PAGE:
'This is my heart and soul,' he says in a rare moment of expansiveness, implying that the rest of the house is just arms and legs. And indeed, when you are here, the other rooms just fade away like the body in his painting while Cinalli himself becomes more real, more anchored than he seems upstairs. Gone is the restlessness, the impatience - this is where he wanted to be all along, here where there is no danger of being required to discuss the colour of the walls.
And here where he works, in the centre of the cube and directly under the glass pyramid roof, is a gesture far more romantic than historical re-creation. Glazed over in a square on the floor are relics of the past which were unearthed during excavation work on the studio. Fragments of 17th- and 18th-century china, unidentifiable bones, oyster shells, wig curlers and, best of all, a small perfume jar from a shop in Paris which obviously came with the Huguenots who, persecuted for their faith in France, brought their weaving skills to Spitalfields in the early 18th century.
Incarcerated in the ground where they belong, these small clues are a poignant link between past and present. 'And my washing machine is hidden behind these cupboards,' says Cinalli, perversely breaking the spell by tossing in, at last, an unwanted domestic titbit. And the walls? They're white.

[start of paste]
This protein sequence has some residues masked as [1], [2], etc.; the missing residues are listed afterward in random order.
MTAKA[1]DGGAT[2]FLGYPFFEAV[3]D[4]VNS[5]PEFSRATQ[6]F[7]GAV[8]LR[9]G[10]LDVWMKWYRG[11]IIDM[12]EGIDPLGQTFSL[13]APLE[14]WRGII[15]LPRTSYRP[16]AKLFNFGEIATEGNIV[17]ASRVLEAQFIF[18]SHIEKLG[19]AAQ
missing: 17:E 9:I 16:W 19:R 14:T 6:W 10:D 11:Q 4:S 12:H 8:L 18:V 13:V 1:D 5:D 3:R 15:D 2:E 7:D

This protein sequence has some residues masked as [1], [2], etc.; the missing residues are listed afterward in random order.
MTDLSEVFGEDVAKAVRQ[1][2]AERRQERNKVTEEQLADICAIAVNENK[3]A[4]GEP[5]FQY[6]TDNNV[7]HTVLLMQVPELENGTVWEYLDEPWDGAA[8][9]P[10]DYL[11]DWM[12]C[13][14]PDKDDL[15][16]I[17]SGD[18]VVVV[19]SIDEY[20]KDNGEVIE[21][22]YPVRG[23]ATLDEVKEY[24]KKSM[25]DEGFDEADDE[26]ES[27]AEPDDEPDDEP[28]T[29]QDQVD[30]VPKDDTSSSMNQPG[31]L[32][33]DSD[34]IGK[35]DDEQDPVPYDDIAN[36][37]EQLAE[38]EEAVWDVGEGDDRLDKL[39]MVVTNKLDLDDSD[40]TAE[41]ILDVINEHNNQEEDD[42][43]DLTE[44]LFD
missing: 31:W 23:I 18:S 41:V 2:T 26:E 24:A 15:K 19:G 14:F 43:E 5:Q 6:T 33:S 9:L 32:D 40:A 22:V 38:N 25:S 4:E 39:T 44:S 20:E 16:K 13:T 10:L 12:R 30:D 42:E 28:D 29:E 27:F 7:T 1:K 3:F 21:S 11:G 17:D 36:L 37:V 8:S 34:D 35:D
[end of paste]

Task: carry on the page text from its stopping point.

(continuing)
Ricardo Cinalli's work can be viewed at Beaux Arts, 22 Cork Street, London W1, 071-437 5799.
SOURCES OF INSPIRATION
Christ Church, Fournier Street, Spitalfields, London E1: 'Not particularly aesthetic but very strong architecturally and I never tire of it. Everybody here unconsciously relates to it because it is a central point, a constant in their lives. To me it is like the spine of Spitalfields.'
Sir John Soane Museum, Lincoln's Inn Fields, London WC1: This architectural gem is where Cinalli takes visitors from abroad. Famed for its use of natural light, it also has a plaster cast room which has obvious similarities to Cinalli's bathroom - 'which is interesting when our roots are so very different'.
Villa Palagonia, Bagheria, near Palermo, Sicily: Spectacular rococo villa with garden filled with sculptural grotesques, dwarfs and monsters.
Millesgarden, Lidingo, near Stockholm, Sweden: Another garden of sculpture with 'magical studio'.
San Sebastian Cathedral, Rio de Janeiro, Brazil: A 'totally crazy' 1950s building - a masterpiece of that period. 'It looks like a spaceship has landed in the middle of a car park, but inside it is something special for its simplicity and sheer bravura.'
Museu Chacara de Ceti, Estrada do Asude, 764, Santa Tereza, Rio de Janeiro, Brazil: Cinalli's favourite art gallery, an old private house filled with modern art and spectacularly set high on a mountain between the jungle and the old city of Rio.
Cheshire Street Flea Market, London E2: 'Sometimes I get up very early on a Sunday to go to this market - very East End, very atmospheric.'
Zwemmer, 24 Litchfield St, London WC2 (071-240 4158): One of several good art bookshops in this area.
L Cornelissen, 105 Great Russell St, London WC1 (071-636 1045): Most of Cinalli's paintings are created using his unique method of pastel and layers of tissue paper, but when he does need pigments this is where he would find the best selection. Even for non-artists the shop interior, with its glass jars brimming with alchemy, is a visual treat.Reuse content